May 13, 2011
It's amazing. We started planting our garden not even two months ago and we're already eating out of it regularly. Greens like lettuce, chard and kale and herbs such as cilantro, basil, thyme and more grow like weeds in our backyard. Watching other fruits and veggies like beans, eggplant, strawberries and tomatoes just start to flower and be but tiny shadows of what they will become is one of the most exciting parts for the kids. But by far, starting our worm farm has been the experience they just can't get enough of. Since we don't have any pets, Kenya and Chloe have adopted the worms as their own and are empowered taking such good care of our new friends.
Lauri, my friend and garden guru from Edible Gardens LA says having worms in your garden is essential "for so many reasons, but mainly it's about the worm 'poop' (or castings). Worm poop is a great organic fertilizer and you can make some at home with your own worm farm. The worm farm collects the poop in the lower container, which you then drain out, dilute with water and then water your garden with it. This helps your garden thrive by providing important nutrients to the plants and soil."
Here's how to start your own worm farm:
Use red worms or tiger worms only (available at nurseries and online) because common garden worms are not suitable. Garden worms don’t do well in worm farms and are best left in the soil to tunnel through and help oxygenate the soil.
Start your worm farm with two stackable trays (you can choose from many different brands of worm farms sold online). The bottom tray collects liquid waste that drains down from the upper bin(s). This is the good stuff! Just above the bottom collection tray, place the tray with the drainage holes. Then, put a layer of coconut husk that has been soaked in water. Coconut husk bricks are sold online or in nurseries. Soak one in a large container of water until it becomes soft and wet. You will be shocked at how large it expands.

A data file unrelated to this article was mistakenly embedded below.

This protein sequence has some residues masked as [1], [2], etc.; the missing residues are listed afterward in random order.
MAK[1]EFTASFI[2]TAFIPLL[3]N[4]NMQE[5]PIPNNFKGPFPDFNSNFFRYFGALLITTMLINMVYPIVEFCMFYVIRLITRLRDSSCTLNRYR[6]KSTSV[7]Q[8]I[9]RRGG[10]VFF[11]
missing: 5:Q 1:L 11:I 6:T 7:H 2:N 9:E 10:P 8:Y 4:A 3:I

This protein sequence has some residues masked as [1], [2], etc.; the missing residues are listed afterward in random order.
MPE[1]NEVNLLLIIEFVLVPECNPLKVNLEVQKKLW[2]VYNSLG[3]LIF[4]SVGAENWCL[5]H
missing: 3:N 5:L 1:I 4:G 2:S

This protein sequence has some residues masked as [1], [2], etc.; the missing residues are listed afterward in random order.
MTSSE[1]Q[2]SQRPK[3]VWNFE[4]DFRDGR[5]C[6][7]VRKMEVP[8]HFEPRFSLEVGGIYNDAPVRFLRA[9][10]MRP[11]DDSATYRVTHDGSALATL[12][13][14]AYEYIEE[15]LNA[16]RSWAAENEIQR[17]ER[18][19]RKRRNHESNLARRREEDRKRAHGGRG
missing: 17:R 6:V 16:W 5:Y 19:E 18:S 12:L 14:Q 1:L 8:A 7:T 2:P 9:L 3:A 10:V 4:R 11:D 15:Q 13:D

Next, put down two sheets of newspaper and on top of that a nice amount of chopped vegetables and fruit (not a huge amount as you do not want it to get hot and harm the worms). This is a great way not to waste any overly ripe fruits and veggies in your kitchen that are about to go bad — feed them to your worms! Remember to chop vegetables and fruit well as worms don't have teeth! And no citrus, garlic or onions. Next, put several more sheets of newspaper (worms like it dark) on top of the food and finally attach the worm farm cover. You can add additional trays as your worm farm matures.
Make sure to keep the worm farm in an outdoor shaded area. Plan on feeding your worms every two weeks but, make sure to check that they do not need more food sooner. Be sure to keep the worm farm moist and check the bottom collection bin every week.
If you want to read even more, check out the book 'Worms Eat my Garbage!'